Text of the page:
Greener, more sustainable ice-making goal of NSERC-funded TMU research
A Toronto Metropolitan University (TMU) researcher’s project to develop evidence-driven best practices for the ice-making industry has received support through the Natural Sciences and Engineering Research Council of Canada’s (NSERC) Alliance grant program. The NSERC Alliance program supports innovative, collaborative research initiatives.
Chemistry and biology professor Stefania Impellizzeri and her TMU co-investigators, geography professor Claire Oswald and chemistry and biology professor Roxana Suehring, will work with Jet Ice, a leader in the ice-making industry, to establish a scientific approach to more sustainable, environmentally friendly ice creation and management. This project, “Towards Greener Ice: A Collaborative Study on the Chemical Characterization of Hockey Ice and Meltwater to Inform Ice Rink Management,” is valued at $393,000. It will build on professor Impellizzeri’s already-established collaboration with the company, launched by the creation of the Jet Ice Research Chair in Sustainable Materials Chemistry at Toronto Metropolitan University, of which she is the inaugural chair.
“With this particular grant, the core of it is to develop science- and evidence-based practices for water management and ice-making and maintenance,” said professor Impellizzeri. The team will create a “playbook” encompassing the best materials, technologies and methodologies to apply in the ice-making industry. They will explore several aspects of ice-making in the creation of these modern, best practice guidelines, including water purification and recycling, reducing consumption, determining if ice logos or equipment cause contaminants to leach into the meltwater and more.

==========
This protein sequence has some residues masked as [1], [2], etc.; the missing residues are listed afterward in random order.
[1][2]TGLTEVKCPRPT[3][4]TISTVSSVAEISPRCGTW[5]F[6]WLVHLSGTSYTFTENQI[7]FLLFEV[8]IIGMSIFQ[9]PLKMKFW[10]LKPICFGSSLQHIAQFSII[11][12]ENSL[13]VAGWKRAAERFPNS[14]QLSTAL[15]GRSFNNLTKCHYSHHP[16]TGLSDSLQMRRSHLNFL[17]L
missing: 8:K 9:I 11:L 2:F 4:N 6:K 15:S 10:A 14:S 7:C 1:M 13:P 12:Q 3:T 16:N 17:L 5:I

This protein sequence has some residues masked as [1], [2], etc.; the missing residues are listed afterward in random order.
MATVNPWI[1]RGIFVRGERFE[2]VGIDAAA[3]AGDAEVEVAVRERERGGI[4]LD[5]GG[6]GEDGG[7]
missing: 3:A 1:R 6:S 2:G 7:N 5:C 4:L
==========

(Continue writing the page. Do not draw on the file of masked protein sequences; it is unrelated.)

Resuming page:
“Jet Ice is extremely happy with this collaboration with TMU researchers. This support will expand our research into how we can make improvements in the ice sports industry. As ‘We Bring Ice to Life’ we hope this study will help improve our impact on the environment for generations to come,” said Jet Ice’s Chief Operating Officer Greg Taylor.
“Collaboration is critical for advancing innovation, and this research will bring real-world, evidence-based solutions to rinks across the country, enabling Canadians to enjoy more sustainable ice sports. Congratulations to professor Impellizzeri and her team on this funding success,” said Steven N. Liss, TMU’s vice-president, research and innovation.
Learn more about the NSERC Alliance program (external link) .